Blonde Gene Discovered in DNA

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Researchers from the Howard Hughes Medical Institute at Stanford University have identified the genetic mutation that makes people have Nordic blonde hair. The mutation takes place in the KITLG gene, which is responsible for many cell types like melanocytes that dictate skin color.

Researchers from the Howard Hughes Medical Institute at Stanford University have identified the genetic mutation that makes people have Nordic blonde hair.

The mutation takes place in the KITLG gene, which is responsible for many cell types like melanocytes that dictate skin color.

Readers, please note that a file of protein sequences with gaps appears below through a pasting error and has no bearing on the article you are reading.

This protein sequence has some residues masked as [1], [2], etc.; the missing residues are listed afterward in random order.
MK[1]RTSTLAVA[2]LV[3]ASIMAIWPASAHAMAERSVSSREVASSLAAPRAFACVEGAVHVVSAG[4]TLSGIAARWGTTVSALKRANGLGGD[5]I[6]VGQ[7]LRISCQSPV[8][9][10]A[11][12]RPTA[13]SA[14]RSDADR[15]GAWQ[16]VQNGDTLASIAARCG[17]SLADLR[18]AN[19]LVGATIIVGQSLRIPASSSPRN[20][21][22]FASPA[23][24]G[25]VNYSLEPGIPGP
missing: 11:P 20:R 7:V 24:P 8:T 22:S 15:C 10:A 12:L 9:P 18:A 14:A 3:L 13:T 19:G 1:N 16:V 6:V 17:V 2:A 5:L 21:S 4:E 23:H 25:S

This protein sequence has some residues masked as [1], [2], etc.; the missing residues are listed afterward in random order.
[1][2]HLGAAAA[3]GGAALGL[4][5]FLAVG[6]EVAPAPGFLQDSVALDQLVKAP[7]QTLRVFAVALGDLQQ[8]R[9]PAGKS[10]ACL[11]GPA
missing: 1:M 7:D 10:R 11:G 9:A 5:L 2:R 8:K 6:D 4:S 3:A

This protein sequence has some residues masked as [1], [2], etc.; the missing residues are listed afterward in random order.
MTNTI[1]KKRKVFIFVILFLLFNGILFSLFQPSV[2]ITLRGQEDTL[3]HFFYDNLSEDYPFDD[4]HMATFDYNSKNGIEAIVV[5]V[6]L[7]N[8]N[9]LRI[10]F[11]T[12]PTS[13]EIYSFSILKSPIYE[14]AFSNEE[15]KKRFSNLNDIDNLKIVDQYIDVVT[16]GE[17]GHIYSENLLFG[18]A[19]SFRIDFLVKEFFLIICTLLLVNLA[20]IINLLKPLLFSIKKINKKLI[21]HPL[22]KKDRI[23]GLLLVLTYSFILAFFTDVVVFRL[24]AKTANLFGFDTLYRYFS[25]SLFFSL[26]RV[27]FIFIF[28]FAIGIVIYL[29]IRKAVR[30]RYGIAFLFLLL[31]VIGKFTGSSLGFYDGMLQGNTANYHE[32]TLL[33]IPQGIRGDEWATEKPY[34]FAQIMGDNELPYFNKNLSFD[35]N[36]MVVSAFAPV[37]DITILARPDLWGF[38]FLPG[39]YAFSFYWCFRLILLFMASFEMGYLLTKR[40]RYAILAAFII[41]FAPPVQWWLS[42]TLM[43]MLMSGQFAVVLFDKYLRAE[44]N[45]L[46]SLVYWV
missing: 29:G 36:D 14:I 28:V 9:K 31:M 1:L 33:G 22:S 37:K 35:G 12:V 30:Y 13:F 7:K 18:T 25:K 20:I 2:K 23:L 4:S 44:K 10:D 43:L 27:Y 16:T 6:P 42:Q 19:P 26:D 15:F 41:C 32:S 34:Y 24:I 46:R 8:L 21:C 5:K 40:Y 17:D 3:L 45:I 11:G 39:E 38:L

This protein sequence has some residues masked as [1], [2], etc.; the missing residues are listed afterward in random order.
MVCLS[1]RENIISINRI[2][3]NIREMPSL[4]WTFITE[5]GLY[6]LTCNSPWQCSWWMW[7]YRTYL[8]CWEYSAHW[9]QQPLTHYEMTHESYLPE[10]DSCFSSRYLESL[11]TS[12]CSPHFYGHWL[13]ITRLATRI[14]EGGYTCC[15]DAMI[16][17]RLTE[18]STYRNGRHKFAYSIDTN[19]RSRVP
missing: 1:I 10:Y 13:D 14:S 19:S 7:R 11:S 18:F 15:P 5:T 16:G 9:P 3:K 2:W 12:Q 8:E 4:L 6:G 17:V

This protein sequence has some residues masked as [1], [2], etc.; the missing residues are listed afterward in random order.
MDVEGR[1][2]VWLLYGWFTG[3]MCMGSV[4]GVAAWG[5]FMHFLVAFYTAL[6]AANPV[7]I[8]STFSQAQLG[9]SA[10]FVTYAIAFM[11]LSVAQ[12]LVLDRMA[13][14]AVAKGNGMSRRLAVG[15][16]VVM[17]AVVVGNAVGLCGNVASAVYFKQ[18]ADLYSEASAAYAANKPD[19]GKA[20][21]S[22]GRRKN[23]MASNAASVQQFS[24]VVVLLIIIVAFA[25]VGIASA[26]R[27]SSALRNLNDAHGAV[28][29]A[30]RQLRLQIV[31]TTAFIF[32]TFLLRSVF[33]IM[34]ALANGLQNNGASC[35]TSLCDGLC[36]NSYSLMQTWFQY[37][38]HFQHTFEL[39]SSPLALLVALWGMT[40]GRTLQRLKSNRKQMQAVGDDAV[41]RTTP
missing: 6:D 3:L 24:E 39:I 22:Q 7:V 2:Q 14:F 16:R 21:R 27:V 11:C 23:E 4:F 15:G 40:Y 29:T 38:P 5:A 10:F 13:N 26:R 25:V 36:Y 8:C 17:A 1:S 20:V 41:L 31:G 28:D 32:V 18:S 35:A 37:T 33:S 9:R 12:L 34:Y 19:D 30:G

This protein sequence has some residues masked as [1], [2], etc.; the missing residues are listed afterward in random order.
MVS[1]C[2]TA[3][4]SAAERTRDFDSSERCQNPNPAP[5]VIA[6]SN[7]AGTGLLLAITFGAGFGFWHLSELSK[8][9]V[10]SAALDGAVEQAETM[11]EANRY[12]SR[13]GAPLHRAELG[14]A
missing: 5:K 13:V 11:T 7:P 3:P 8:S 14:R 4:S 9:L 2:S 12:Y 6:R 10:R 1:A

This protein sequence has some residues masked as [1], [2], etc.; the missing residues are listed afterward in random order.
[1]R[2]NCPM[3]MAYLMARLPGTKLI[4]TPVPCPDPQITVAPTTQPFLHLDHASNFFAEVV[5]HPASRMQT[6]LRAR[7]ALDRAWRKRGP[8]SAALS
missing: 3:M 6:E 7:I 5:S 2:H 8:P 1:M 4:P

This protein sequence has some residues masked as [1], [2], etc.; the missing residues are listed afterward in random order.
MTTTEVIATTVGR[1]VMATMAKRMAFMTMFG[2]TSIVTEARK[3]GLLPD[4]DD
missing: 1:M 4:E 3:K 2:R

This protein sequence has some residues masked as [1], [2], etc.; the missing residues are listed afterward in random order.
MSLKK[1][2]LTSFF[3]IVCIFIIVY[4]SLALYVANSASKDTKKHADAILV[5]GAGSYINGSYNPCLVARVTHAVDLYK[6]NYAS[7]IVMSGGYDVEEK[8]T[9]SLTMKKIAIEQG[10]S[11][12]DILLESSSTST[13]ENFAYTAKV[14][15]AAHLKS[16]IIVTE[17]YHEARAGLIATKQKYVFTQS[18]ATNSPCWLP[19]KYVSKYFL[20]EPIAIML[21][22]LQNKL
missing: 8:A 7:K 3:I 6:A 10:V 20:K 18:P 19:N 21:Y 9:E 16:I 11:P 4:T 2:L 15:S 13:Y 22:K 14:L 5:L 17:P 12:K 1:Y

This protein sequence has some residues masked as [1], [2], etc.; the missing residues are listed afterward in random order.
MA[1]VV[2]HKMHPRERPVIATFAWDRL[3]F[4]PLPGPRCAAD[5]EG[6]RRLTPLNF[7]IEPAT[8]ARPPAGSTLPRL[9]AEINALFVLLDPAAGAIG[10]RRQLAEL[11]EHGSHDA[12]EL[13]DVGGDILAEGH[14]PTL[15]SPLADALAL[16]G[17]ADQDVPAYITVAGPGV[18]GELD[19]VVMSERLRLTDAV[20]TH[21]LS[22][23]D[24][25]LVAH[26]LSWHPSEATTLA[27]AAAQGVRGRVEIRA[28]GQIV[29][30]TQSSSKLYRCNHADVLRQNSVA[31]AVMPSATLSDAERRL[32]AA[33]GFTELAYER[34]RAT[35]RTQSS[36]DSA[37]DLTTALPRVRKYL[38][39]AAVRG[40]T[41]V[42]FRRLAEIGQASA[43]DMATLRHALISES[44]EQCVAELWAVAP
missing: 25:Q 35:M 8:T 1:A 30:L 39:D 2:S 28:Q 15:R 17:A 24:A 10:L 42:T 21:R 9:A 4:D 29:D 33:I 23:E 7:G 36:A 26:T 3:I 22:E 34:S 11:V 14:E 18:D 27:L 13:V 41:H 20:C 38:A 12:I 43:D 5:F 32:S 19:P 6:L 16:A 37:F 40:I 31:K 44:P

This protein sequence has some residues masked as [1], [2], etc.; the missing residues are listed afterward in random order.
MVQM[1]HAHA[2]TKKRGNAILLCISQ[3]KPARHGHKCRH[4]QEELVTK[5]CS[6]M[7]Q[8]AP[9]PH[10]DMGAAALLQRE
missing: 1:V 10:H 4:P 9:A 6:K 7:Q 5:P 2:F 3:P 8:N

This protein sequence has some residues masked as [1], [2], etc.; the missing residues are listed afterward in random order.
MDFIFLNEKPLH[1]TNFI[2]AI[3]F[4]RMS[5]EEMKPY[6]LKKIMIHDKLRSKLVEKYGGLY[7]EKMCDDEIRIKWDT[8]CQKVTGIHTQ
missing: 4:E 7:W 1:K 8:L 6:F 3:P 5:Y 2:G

David Kingsley from Stanford University, who led the study is quoted in a press release as saying: “This particular genetic variation in humans is associated with blond hair, but it isn't associated with eye color or other pigmentation traits.”

To make this scientific discovery, scientists studied the three-spined stickleback fish and found that changes in a single letter of the genetic code acts in a similar way to cause pigmentation variation in humans.

The researchers experimented with the genetic configuration in mice and proved that the change of a single letter affected how light or dark their hair was.

There are actually several genes that affect hair color, but this particular mutation makes Nordic blondes, and is most prevalent in Scandinavia.

Understanding how small changes in genetics affect things like hair color can also help experts figure out how other traits like predisposition to disease are decided by genetic mutations.

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